Tag Archives: cell

Small-molecule RETRA is effective against a fatal childhood cancer

The bone tumor Ewing’s sarcoma is one of the most aggressive cancers in childhood and adolescence. Before the era of chemotherapy, more than 90% of Ewing’s sarcoma patients succumbed to their disease. With the introduction of intensive

Silence the uncontrolled cancer cells’ growth by controlling cellular senescence

When toxic damage caused by environmental or internal stressors accumulates cells can either stop proliferation permanently ( cellular senescence ) or die. Cell death is a common goal of existing cancer therapies, yet cellular senescence is increasingly

Whole-cell computational models can predict how genes influence behavior

Since the early 1900’s, scientists have known that cells are composed of multiple components, including small molecules, DNA, RNA, and protein. Over the past fifty years, scientists have systematically measured these individual components and their interactions. Despite

A novel approach to identify primitive CD34+ stem cells

Stem cells are important for living organisms for many reasons, as they are capable of renewing themselves as well as to expand to repair and regenerate damaged tissues. Adult stem cells exist throughout the body after embryonic

Epstein–Barr virus in peripheral blood predicts response to rituximab therapy in rheumatoid arthritis

Rheumatoid arthritis (RA) is an autoimmune disease, characterized by chronic inflammation of the joints that may cause permanent cartilage and bone damage. The cause of RA is unknown. It is, however, believed that a combination of genes

Janus subcompartmentalized microreactors

When we are sick and have to take medicine, the first thing we do, is reading the package leaflet. We want to know the potential side effects of the drug. Sometimes the side effect of one drug

Nuclear membrane diversity

Although it is obvious that every tissue in our bodies is different, the vast majority of scientific research is done on a small number of cancer cell lines studying individual cells grown in dishes — for example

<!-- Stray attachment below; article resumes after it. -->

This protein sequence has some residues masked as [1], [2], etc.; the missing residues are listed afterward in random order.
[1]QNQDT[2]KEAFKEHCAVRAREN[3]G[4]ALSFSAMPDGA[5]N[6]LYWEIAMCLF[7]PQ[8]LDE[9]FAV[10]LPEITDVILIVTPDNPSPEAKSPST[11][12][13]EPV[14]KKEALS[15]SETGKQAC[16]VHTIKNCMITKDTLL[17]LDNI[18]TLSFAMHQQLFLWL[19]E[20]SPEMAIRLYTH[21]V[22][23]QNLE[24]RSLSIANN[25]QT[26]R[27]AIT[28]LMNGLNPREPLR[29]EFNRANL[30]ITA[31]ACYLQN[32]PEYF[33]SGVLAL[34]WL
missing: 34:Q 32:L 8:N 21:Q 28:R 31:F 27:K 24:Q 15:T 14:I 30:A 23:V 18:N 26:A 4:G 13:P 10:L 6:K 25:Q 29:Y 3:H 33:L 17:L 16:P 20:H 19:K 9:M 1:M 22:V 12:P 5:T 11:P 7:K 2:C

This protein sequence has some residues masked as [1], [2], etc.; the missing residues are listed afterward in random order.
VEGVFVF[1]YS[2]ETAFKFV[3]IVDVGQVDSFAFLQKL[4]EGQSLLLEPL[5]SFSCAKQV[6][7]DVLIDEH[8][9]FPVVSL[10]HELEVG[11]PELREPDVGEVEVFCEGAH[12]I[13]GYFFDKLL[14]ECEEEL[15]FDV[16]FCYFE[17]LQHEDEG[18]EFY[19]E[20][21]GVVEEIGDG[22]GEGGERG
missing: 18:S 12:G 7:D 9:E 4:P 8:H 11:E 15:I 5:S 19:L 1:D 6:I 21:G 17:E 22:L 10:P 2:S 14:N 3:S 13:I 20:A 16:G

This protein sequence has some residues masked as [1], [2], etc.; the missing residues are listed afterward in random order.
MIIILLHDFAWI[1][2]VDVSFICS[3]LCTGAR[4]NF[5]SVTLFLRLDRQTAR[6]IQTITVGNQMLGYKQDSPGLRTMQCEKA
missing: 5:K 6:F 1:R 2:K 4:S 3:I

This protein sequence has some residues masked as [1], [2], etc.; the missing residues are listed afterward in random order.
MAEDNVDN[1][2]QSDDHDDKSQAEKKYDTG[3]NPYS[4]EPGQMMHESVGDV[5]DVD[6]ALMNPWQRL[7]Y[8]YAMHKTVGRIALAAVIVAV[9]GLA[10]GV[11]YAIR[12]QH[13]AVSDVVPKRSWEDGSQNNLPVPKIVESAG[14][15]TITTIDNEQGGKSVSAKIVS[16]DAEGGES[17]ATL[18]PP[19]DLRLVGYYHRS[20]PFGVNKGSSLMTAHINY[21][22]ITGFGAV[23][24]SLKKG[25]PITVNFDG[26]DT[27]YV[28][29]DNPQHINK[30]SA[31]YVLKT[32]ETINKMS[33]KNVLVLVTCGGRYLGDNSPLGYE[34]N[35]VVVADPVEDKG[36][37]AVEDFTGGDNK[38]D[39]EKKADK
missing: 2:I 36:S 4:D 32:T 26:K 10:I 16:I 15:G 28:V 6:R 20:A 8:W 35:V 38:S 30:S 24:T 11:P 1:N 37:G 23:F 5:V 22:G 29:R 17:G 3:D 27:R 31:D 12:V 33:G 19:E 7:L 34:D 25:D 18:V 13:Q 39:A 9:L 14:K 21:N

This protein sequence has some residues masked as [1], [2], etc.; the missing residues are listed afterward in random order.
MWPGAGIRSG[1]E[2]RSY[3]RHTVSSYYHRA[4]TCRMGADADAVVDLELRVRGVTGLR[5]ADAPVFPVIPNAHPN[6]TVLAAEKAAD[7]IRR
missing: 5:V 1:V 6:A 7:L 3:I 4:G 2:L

Lipofuscin, lipofuscin-like pigments and autofluorescence

This paper provides a syntethic overview on lipofuscin and lipofuscin-like substances, with particlar reference to their biological significance as well as to their cellular origin and pathophysiological role. Special emphasis is also placed on the mutual relationships between

From cell to society: a nutritional intervention to offset the age-related loss in lean tissue mass

Society is aware of obesity. Defined by the WHO, obesity is an abnormal or excessive fat accumulation that may impair health. A 40y person with normal BMI will progress to obesity at 70y through an annual gain

Advanced green antibacterial materials made by mussel-inspired chemistry

Since ancient times, silver and its salts have universally been employed as antibacterial agents for the treatment of infections, burns and chronic wounds in curative and preventive health care, because of their extraordinary inhibitory and bactericidal properties

Mummification of cells: how dry is dry?

Human cells, the fundamental building blocks of tissues and organs, are often used to replace damaged body parts as well as for the production of certain medicines. However, the long term storage and transport of these cells

What is really driving our need for food, besides the pleasure of taste?

We all know that this need is related, in some way, with life sustainability, but just how, exactly? The task of converting food into energy –and back again into organic compounds– is carried out by our metabolism,

Measuring what cells feel using the nano-epsilon dot method

When we walk on the sand, a trampoline or a concrete pavement, we can feel the hardness, softness and springiness of the ground and respond by changing the way we move. The way we respond depends on

Pass the salt, please! Understanding how cells deal with high salt

Table salt, a molecule made up of the charged ions sodium and chloride, is an essential nutrient fundamental to life and once worth its weight in gold. Historically a precious commodity, salt also helped civilizations develop because

On their way out: Structural HIV proteins team up before escaping from infected cells

The human immunodeficiency virus ( HIV ) infects and eventually destroys the immune cells of infected patients. This causes the life-threatening medical condition called acquired immunodeficiency syndrome ( AIDS ). A cure for HIV/AIDS does not exist,

Zinc – a promising supplement for the immune system

Zinc is essential for basic functions within cells of the human body. Hence, zinc deficiency is associated with impaired immune functions as dermatitis, dysfunction of the immune system, hypogonadism, and growth retardation. Under normal conditions only low